In addition to protein, carbs and fat, these seeds boast high antioxidant levels. They provide large doses of beta-sitosterol, quercetin, kaempferol, polyphenols and vitamin E. Antioxidants scavenge oxidative stress and protect your cells from free radical damage, which is a major risk factor for diabetes, cancer, heart disease and neurodegenerative disorders.
Nutritional Value and Serving Size
Now that you know more about chia seeds, you may be wondering what a serving size looks like. The answer might surprise you: One serving is only 1 ounce or two tablespoons, as the International Food Information Council Foundation notes. It may not seem much, but there's a catch.
After ingestion, these tiny seeds form a gel-like substance in the stomach, filling you up quickly. Due to their high fiber content, they absorb up to 15 times their weight in liquid, as reported in an October 2015 review in the Journal of Food Science and Technology. The fiber in chia seeds increases stool volume and keeps you regular. Plus, it promotes satiety and curbs hunger.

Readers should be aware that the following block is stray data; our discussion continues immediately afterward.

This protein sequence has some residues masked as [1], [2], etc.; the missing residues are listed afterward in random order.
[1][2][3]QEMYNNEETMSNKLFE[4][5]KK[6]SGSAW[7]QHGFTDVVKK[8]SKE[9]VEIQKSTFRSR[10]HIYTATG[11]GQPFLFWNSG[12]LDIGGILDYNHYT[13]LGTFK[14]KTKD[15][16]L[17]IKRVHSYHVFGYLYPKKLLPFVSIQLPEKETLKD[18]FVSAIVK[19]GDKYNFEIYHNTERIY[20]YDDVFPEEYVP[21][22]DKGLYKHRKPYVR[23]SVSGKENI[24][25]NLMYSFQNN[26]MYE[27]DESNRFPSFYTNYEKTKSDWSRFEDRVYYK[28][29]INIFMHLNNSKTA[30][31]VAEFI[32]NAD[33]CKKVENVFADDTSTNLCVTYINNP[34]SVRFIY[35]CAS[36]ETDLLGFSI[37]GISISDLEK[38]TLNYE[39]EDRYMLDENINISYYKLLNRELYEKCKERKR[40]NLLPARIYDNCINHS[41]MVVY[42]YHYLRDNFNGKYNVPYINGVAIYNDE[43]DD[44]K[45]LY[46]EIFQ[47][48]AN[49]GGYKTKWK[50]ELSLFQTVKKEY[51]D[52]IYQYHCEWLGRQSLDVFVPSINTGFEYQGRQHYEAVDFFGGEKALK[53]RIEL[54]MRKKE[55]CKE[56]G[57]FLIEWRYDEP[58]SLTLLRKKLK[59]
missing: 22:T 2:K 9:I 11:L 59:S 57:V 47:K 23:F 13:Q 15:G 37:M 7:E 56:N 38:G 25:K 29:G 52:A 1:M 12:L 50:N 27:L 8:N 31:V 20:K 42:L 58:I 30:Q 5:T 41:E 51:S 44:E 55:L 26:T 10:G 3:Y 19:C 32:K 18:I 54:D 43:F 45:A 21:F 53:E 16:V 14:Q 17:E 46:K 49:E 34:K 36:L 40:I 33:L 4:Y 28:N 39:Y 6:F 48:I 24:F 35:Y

Despite its relatively small size, one serving of chia seeds offers large doses of protein, B-complex vitamins, magnesium, calcium and zinc. Just two tablespoons provide the following nutrients:
- 138 calories
- 4.6 grams of protein
- 11.9 grams of carbs
- 8.7 grams of fat
- 9.8 grams of fiber
- 14 percent of the DV (daily value) of calcium
- 12 percent of the DV of iron
- 12 percent of the DV of zinc
- 23 percent of the DV of magnesium
- 2 percent of the DV of potassium
- 15 percent of the DV of thiamin
- 16 percent of the DV of niacin
- 1 percent of the DV of vitamin E
A single serving of chia seeds boasts about 44 percent of the daily recommended intake of tryptophan, 40 percent of the recommended daily intake of cystine and 33 percent of the daily recommended amount of phenylalanine. These amino acids serve different roles in your body and have unique characteristics.
Tryptophan, for example, serves as a precursor for serotonin, melatonin and other bioactive compounds. It also supports growth and development, increases protein synthesis and promotes mental health.